In the wake of recent news reports about the tragic killing of "Cecil the Lion" (though purely by chance), I just finished reading a fascinating book about "Clara the Rhinoceros." Clara was an Indian rhino who enjoyed incredible fame and influence in 18th-century Europe, where the near-mythical beast had not been seen in over five hundred years. While the orphaned offspring of slaughtered animals are often collateral damage, and generally doomed if not adopted, some poor babies are luckier than others. Clara was left a defenseless infant in 1738 when her mother was dispatched by Indian big-game hunters; she was then rescued by the director of the Dutch East India Company, who gave the docile and appealing calf free range of his estate. Clara "imprinted" on human beings very early on and remained approachable and relatively imperturbable for the rest of her days. (Although apparently she got a little cranky during that time of the month.) Two years later, she was bought by sea caption Douwe Mout Van der Meer of Leiden; it was a highly fortuitous pairing and the rest, as they say, is history. Suffice it to say, though, that "Miss Clara" met more royalty and heads of state, artists and scientists, curious clerics, and eager entrepreneurs, along with countless members of the general public, over the course of seventeen years, than one could reasonably shake a stick—or four-foot "unicorn" horn—at. There are actually two books out about Clara right now. The one I read is called Clara's Grand Tour, by Glynis Ridley, published in 2005. The other is a children's book titled My Travels with Clara, by Mary Holmes and Jon Cannell (2007), produced by the Getty Museum in honor of the life-sized portrait of Clara featured in its exhibit Oudry’s Painted Menagerie. Today's typo turned up three times in OhioLINK, and 68 times in WorldCat.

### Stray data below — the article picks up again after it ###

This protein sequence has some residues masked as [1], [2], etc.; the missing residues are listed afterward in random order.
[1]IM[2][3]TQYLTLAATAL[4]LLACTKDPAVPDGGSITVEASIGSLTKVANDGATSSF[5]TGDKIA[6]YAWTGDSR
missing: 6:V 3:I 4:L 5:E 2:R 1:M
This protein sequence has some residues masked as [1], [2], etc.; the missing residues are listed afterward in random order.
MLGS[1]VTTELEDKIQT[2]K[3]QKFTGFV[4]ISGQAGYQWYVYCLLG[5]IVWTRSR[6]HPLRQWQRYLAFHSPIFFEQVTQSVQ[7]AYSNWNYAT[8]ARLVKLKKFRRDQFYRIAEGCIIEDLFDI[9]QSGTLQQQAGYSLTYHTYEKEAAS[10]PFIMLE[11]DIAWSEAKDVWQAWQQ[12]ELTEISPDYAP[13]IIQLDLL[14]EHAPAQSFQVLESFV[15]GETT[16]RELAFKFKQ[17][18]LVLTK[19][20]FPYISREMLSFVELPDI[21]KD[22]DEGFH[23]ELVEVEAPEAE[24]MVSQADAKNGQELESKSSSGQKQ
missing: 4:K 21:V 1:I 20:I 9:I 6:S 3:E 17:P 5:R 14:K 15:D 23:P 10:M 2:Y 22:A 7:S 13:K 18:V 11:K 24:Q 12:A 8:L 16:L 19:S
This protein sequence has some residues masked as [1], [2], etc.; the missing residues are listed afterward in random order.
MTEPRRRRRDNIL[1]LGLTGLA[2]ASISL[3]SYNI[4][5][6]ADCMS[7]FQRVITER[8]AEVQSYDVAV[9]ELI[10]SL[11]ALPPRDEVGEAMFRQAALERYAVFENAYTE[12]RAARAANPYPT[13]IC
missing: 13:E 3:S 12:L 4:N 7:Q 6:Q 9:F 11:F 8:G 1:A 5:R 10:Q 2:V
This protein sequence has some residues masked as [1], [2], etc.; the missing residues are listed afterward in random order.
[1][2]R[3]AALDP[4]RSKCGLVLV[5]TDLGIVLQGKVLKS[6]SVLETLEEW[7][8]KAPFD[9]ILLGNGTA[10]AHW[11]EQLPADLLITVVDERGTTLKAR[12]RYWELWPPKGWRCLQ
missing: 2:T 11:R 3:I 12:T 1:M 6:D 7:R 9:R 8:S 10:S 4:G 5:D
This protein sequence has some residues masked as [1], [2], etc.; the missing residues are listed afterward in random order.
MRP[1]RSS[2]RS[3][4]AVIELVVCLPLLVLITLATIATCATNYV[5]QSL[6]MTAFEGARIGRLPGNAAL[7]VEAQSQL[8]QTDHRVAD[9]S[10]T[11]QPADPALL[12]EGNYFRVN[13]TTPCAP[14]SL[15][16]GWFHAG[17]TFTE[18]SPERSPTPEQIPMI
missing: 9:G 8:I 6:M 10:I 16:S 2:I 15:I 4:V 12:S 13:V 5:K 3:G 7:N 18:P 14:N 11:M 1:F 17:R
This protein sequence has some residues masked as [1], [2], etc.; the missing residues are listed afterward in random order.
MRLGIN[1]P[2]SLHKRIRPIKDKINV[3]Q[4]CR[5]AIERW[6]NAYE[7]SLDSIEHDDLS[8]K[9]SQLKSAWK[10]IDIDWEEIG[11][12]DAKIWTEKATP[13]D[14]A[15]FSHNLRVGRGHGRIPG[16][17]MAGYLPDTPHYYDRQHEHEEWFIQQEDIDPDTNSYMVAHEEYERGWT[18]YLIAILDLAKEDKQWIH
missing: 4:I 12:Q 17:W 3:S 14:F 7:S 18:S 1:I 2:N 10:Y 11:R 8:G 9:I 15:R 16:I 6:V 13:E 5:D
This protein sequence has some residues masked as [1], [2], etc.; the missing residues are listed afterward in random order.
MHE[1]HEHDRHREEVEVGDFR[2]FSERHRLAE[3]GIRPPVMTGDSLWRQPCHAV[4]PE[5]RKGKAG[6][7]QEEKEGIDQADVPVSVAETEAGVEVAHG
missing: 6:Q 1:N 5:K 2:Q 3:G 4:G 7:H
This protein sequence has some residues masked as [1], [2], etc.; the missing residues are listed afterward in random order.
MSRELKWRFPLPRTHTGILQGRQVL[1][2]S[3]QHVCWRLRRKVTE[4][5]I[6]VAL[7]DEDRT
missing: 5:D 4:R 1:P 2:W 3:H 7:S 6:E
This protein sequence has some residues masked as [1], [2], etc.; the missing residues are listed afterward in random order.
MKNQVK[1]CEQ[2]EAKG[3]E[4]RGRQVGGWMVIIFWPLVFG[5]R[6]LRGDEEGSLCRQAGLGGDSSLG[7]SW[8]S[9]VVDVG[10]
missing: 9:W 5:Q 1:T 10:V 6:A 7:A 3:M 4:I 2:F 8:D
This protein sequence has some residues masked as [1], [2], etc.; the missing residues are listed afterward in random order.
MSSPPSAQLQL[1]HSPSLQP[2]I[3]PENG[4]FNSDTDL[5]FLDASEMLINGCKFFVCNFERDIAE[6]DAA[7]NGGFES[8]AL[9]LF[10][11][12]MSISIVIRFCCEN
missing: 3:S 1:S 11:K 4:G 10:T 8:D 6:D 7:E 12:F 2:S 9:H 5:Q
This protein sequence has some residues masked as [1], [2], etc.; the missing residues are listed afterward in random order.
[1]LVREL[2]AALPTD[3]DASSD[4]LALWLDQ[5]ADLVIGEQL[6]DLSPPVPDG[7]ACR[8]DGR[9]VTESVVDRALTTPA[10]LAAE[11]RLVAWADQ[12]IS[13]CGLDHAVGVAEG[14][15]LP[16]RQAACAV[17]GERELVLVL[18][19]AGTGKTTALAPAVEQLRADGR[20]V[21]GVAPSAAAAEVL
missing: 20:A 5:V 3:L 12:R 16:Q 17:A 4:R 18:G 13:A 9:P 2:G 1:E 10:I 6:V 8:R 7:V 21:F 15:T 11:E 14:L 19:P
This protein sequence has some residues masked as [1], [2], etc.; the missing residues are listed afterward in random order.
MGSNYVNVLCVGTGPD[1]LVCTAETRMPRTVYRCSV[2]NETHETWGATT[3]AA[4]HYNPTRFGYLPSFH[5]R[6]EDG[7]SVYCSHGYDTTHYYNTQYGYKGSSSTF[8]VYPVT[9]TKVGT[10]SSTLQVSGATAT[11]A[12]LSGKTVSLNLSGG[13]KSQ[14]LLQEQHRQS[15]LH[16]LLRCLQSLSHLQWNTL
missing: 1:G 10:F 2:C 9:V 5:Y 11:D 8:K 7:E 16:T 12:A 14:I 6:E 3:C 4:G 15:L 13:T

(The Rhinoceros "Miss Clara," etching by Johann Elias Ridinger, shown with a lake and palm trees in the background, 1748, courtesy of Wikimedia Commons.)

Carol Reid

Monday, August 24, 2015

Ashely* + Ashley* (for Ashley, mostly)

Je suis Ashley. That's the universal message we should all be taking away from this devastating hack of the now-infamous website for the discreet adulterer. Although it's no longer even remotely discreet. The "down low" has become something one can easily download. And that coy finger to the lips that greets the "curious" cad is starting to look increasingly ironic. No one is quite sure who unleashed this recent dump of personally identifiable info, though. Was it an "inside job" by a disaffected female (as sketchy computer-security expert and gender-gleaning guru John McAfee alleges) or a sort of terrorist attack by an outside group of so-called "ethical" hackers? It's crucial to try and figure this out and to find ways of preventing it from happening again. But we also need to look at the reasons why, as a society, we seem so willing to dispense with pesky things like privacy and personal liberty whenever we find ourselves objecting to another person's values, choices, and free speech. (This is especially true when their own hypocrisy is glaring.) It's like learning of a tragic accident, serious illness, or criminal act that maybe could have been avoided: we assure ourselves that such a thing could "never happen" to us because we are not that stupid, careless, unhealthy, or morally lacking. But pride goeth before a fall. The infringement of the rights of others almost always comes at a cost to ourselves. And those who sit in front of glass monitors (as well as those who don't—perhaps because they can't afford them) really shouldn't be throwing stones. Seventeen cases of this illicitly coupled typo were discovered in OhioLINK today, along with 232 of them in WorldCat.

(Close-up shot of graffiti by Banksy near Park St. in Bristol, United Kingdom, from Wikimedia Commons.)

Carol Reid

Friday, August 21, 2015

Mssion* (for Mission*)